“Dolls House”

Nora was always a doll as were many women of the time.  She was first a “doll” to her father.  Nora became a “doll” to her husband, Torvald, after they were married, and remained a doll to her father until her father’s death.  Nora sees her children as dolls.  Krogstad thought that he was loaning money to Nora’s father to finance a health related trip for Torvald.  Nora forged her fathers name on the IOU, because her father was very near death, and she did not want him to know about the IOU.  Torvald never took Nora seriously, and called her all kinds of pretty little names.  He never told Nora that he loved her, and she was totaly dependent upon him.  Nora told Torvald that she would never do anything he disapproved of.  Nora asked Torvald to give her friend Christina a job at his bank and Torvald agreed to do that.  Then when Krogstad asked Nora to ask Torvald to let him keep his job at the bank;  Torvald refused.  This was like blackmail on Krogstad’s part.  If I get my job back I will tear up the IOU.  This is an example of Nora being Torvald’s doll.  He did not take her seriously.  After Krogstag wrote Torvald a letter about the IOU;Christina talked Krogstad into returning the IOU.  When Torvald read the letter with the IOU, and he tore it up, and he said that he and Nora were both saved.  Nora realizes that Torvald’s reputatiom  is more important to him than she.  After the IOU is destroyed she finally feels free from being a doll and can now be independent, and so she leaves him.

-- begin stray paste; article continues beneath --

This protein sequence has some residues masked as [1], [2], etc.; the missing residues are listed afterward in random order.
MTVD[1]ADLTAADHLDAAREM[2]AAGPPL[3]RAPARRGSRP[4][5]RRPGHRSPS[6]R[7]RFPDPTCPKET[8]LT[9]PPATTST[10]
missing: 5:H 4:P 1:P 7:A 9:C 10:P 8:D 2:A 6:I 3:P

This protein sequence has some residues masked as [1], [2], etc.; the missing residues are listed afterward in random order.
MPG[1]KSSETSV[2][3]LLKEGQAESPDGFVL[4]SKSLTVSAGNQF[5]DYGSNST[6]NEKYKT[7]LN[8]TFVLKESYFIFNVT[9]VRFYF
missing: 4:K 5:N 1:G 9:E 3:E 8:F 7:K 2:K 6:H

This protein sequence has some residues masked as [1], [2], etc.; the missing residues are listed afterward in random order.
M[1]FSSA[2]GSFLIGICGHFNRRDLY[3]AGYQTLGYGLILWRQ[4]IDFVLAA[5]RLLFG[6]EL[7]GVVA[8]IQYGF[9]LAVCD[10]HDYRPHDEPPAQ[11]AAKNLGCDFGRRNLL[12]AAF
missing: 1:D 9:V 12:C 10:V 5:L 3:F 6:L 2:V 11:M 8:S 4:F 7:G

“Cadian Readings

“A No Account Creole”, A Very Fine Fiddle”, Desirees Baby”, At The “Cadian Ball” are stories of the struggles with love.  In  “A  No Account Creole” it appears that Placide and Euphrasie are going to be married, but when Offdean came up from New Orleans to look at the land, Euphrasie began to fall for him.  She struggled with the question , should I marry who I am supposed to, or do I marry the one I love.  In “A Very Fine Fiddle” Cleophas loved to play the fine fiddle.  He was sad when Fifine traded it for cash and an ordinary fiddle, because he loved the fine fiddle.  In “Desirees Baby”, Armand and Desiree are a happily married couple, until Armand sees that their baby is not white.  Armand told Desiree to leave and take the baby with her.  Later he sees a letter that confirms that he is not white, but he refuses to believe what he reads in the letter.  “At The “Cadian Ball” Alcee is in love with Calixtra in the begining until he discovers that Clarisse loves him and he quickly forgets about Calixta.  Now Bobinot and Calixta can be together.  Four  ‘Cadian love stories; three end tragically and only ‘At The ‘Cadian Ball’ has a happy ending.

Realism

Weinstein breaks Realism into five parts in Chapter three, and Defoe uses all five parts in Robinson Crusoe.  In introducing the subject in Robinson Crusoe the reader knows immediately, who Crusoe is, where and when he was born, who his parents are, where they are from, and what they do for a living.  In familiarizing the subject Defoe produces the larger world.  He does this by creating the island, the animals, and later Friday and the men from the shipwreck.  Defoe uses space travel, and time travel, when Crusoe sees the savages and he is afraid he is in danger.  As time goes along he wants to kill them all.. Then a little later, he wants one of the savages for a slave.  Crusoe recognizes that he may be on the island by himself until he dies.  After Friday comes to the island; Crusoe begins to think there is a chance he can get off of the island.  Crusoe misrecognizes Friday as a savage.  Later he realizes that Friday is a human being like himself.  I believe that Defoe uses all five parts of Realism as defined by Weinstein.

Next Page »